The article in question, written by Twain, had to do with charitable money being raised by some of Virginia City’s social elite for Civil War relief organizations and questioning what the money was really used for. At the same time, the somewhat liquored news story questioned whether the rival paper ,The Daily Union, was actually making it’s contribution to the cause. The tale of how the story itself actually made it into print is interesting. Mark Twain had apparently laid it on a desk in the newspaper office and while away it was picked up by the pressman and, thinking it was just waiting to be printed, set it on the press and the rest is history. At this point, like in several Mark Twain stories and tales of yore, there are a few conflicting versions of what occurred next.

The first version, which is detailed in the book, Wild West Shows, edited by Thomas W. Knowles and Joe R. Lansdale, is that the Daily Union’s owner, James L. Laird, was challenged to a duel by Twain. For the record, dueling was against the law in Nevada Territory. The first version according to the above mentioned book has Twain arriving at the dueling site chosen along with his second. The tale goes on to say that Twain couldn’t hit anything, including a barn door, with a sidearm and that his second demonstrated the gun to him by shooting a bird in mid flight. Twain’s second handed the gun back to him at just the same moment that Laird and his second appeared. Laird allegedly asked who it was that shot the bird and Twain’s second replied that it was the man who was then holding the gun. The story ends with Laird refusing to duel Mark Twain.

The second version is different in as much as it states that there was no duel to begin with. It states that James L. Laird never had any intention of dueling Twain and that a duel would not have taken place because it was strictly forbidden by law. and that Laird would not have been present.

1940 Mark Twain U.S. Postage Stamp

What story does fit both versions, and what was true, was that Mark Twain left Virginia City quite fast and relocated west to San Francisco California. Some say that he quit his job and left Nevada to avoid being arrested for proposing a duel. Others contend that he left to further his literary career in California which he surely did. It’s unclear which version is true or perhaps a bit of each is the real story. Again, what we do know is that Mark Twain bid good bye to Virginia City in a rather hasty manner.

The Aftermath

After Virginia City, Mark Twain journeyed to the Kingdom of Hawaii. Upon his return he wrote his book “Roughing It” which told the story of his western adventure. Everything from the stagecoach ride west from Missouri to his Virginia City exploits to his Hawaiian trip were put into this book. Mark Twain then heard a story, it’s said, about a mining camp gambler, while he was staying at the Hotel Angels in Angels Camp California. Mark Twain’s literary career took off not long after when a California publisher printed Twain’s short story, “Jim Smiley and His Jumping Frog“. This turned into the highly popular 1865 story, “The Celebrated Jumping Frog of Calaveras County“. All of this was believed to be inspired from the rumors he heard while at the Angels Camp hotel.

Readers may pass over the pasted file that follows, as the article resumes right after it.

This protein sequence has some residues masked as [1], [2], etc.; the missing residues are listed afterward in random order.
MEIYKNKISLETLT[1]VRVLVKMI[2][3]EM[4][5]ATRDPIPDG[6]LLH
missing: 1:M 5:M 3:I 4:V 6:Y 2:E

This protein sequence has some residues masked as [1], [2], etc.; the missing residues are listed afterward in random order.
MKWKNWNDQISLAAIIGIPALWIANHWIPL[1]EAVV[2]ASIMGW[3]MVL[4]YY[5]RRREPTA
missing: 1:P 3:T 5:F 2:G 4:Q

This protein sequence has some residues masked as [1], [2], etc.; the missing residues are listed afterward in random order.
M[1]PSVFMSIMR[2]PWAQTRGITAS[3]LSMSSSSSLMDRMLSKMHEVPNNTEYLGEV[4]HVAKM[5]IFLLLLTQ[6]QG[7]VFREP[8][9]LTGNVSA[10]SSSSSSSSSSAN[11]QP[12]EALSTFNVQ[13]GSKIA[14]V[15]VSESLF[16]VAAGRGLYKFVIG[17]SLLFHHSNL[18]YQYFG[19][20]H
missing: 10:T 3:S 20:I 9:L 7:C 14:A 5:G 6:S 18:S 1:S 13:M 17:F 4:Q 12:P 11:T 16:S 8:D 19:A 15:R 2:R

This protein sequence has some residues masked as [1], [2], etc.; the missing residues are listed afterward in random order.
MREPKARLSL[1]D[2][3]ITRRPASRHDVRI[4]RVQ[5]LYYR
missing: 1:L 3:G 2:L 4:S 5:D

A Trip to Calaveras County California and Frogtown

Today, Calaveras County California, located in the old gold mining foothills of the Sierra Nevada range, celebrates an annual event at the Calaveras County Fairgrounds which features a frog jumping contest. In fact, the Fairgrounds are also referred to as “Frogtown“. The old Calaveras County gold mining town of Angels Camp honored Mark Twain with a statue of his likeness just north of the downtown area. The city of Angels Camp California holds a special place in the literary history of California and the literary career of Samuel Clemens, more often referred to as Mark Twain. Angels Camp is located south of Sacramento and about 130 miles east of San Francisco. It’s a beautiful and historic place to visit while vacationing in the California gold country. If you have the opportunity to make a trip to Calaveras County and the old gold mining town of Angels Camp, it’s well worth the time. The Angels camp hotel is still standing and the winners of the annual Jumping Frog contest have plaques embedded in the sidewalk in front of the hotel.

If your western road trip takes you near Virginia City Nevada, the Mark Twain Museum located in the old Territorial Enterprise newspaper building is another great addition to a Nevada trip planner.

(Photos from the public domain)